FAQs

1. Does sun exposure increase the risk of melanoma?

Sunburn increases the risk of melanoma, but non-burning sun exposure even in large lifetime amounts reduces or has no effect on the risk of melanoma.

2. Does a sunburn increase the risk of non-melanoma skin cancer?

Sunburn also increases the non-melanoma skin cancer (squamous cell and basal cell), but unlike melanoma large amounts of non-burning lifetime sun exposure also increases the risk of squamous cell skin cancer, but only above a threshold of 20,000 lifetime hours for fair-skinned people such as north Europeans and 70,000 hours for darker-skinned people such as south Europeans.

3. What is the cause of insufficient sun exposure?

Inadequate sun exposure, caused by the migration of the workforce from outdoor to indoor work and the indoor attractions of air conditioning, television, video games and the internet, and amplified by the CDC’s advice to avoid sun exposure, has become rampant in the U.S.; 77% of all Americans and 97% of African-Americans have inadequate sun exposure.

4. What are the consequences of insufficient sun exposure?

The consequences of inadequate sun exposure are severe, resulting in premature death and significant increased risk of a wide variety of catastrophic bodily malfunctions at the cellular and molecular level resulting in:

  • Hypertension

  • Cardiovascular Disease

  • Cancer

  • Type 1 and Type 2 Diabetes

  • Metabolic Syndrome

  • Obesity

  • Alzheimer’s Disease

  • Multiple Sclerosis

  • Autism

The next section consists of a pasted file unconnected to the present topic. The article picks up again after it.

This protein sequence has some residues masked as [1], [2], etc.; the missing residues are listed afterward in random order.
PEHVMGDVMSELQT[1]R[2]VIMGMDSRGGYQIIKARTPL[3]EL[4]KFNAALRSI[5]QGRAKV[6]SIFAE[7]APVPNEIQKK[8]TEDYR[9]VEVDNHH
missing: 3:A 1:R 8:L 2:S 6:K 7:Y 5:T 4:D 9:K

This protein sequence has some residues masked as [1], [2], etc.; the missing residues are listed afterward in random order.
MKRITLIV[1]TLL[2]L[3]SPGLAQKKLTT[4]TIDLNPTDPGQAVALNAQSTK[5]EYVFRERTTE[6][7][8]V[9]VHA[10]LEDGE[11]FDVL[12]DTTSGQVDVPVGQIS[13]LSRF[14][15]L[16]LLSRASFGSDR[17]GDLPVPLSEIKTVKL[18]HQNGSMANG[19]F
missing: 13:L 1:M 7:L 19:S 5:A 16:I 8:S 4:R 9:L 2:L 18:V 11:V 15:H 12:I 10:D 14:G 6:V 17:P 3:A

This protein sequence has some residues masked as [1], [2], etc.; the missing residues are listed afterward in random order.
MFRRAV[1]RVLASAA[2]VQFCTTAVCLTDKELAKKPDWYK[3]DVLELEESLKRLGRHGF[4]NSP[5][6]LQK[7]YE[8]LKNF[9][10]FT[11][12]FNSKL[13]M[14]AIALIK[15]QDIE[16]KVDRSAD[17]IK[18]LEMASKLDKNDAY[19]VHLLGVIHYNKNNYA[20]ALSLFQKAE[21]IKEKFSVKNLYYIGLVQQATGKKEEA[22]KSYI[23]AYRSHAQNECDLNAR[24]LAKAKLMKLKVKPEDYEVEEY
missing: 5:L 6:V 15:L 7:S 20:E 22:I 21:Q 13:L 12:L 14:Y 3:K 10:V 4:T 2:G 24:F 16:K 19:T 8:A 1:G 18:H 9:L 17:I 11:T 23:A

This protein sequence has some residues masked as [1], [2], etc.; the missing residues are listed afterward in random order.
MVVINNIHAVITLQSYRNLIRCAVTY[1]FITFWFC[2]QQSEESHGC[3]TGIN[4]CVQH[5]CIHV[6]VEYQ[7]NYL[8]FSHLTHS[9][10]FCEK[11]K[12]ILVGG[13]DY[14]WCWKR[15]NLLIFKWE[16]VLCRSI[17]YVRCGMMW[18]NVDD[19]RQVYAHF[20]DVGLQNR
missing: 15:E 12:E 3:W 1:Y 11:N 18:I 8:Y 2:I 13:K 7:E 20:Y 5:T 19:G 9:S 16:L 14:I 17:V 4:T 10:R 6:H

• Myopia

  • Sudden Infant Death Syndrome (SIDS)

Insufficient sun exposure causes many other adverse health conditions.

 

5. What are the deadly effects of insufficient sun exposure?

Studies have found that insufficient sun exposure is responsible for 340,000 premature deaths annually in the United States making it the nation’s second largest public health problem after smoking’s 480,000 premature deaths, and for a:

  • 100% increased risk of colon cancer

  • 400% increased risk of breast cancer

  • 79% increased risk of death from breast cancer in breast cancer patients

  • 35% increased risk of type 2 diabetes

  • 122% increased risk of Alzheimer’s disease

  • 35% increased risk of multiple sclerosis in women

  • 43% increased risk of multiple sclerosis in women

  • 90% increased risk multiple sclerosis in offspring

  • 142% increased risk of autism in offspring

  • 67% increased risk of type 1 diabetes in offspring.

Recently, evidence has been accumulating that inadequate sun exposure may increase COVID-19 risk and mortality. Also, a 64% increased risk of metabolic syndrome in the elderly. These problems can be corrected for most people by getting 10-30 minutes of intentional mid-day non-burning sun exposure several times a week. People with darker skin need more than people with lighter skin.

6. Who should get tested for insufficient sun exposure?

Every person in the U.S. should get tested to determine if they are suffering from inadequate sun exposure. The best test for this is the standard vitamin D test which determines the level of the biochemical 25(OH)D in the blood. Since 90% of this biochemical is produced by sun exposure, its level in the blood is the best metric for the amount of sun exposure experienced by the person tested. A reading of less than 30 ng/mL of serum 25(OH)D on a this test indicates you need more sun exposure.

The rise in incidence of melanoma can be stopped and reversed if people studiously avoid sunburns. Currently, more than half the population gets at least one sunburn a year.

Sunshine Should Be Pursued In Moderation.

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America's second largest public health problem is insufficient sun exposure. It's responsible for 340,000 preventable deaths per year, just behind tobacco and ahead of obesity.

 

The public needs to be aware of insufficient sun exposure risks and increase daily sun exposure to improve health.

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Stop fearing the sun.

Embrace sunshine.

Let's build healthier communities.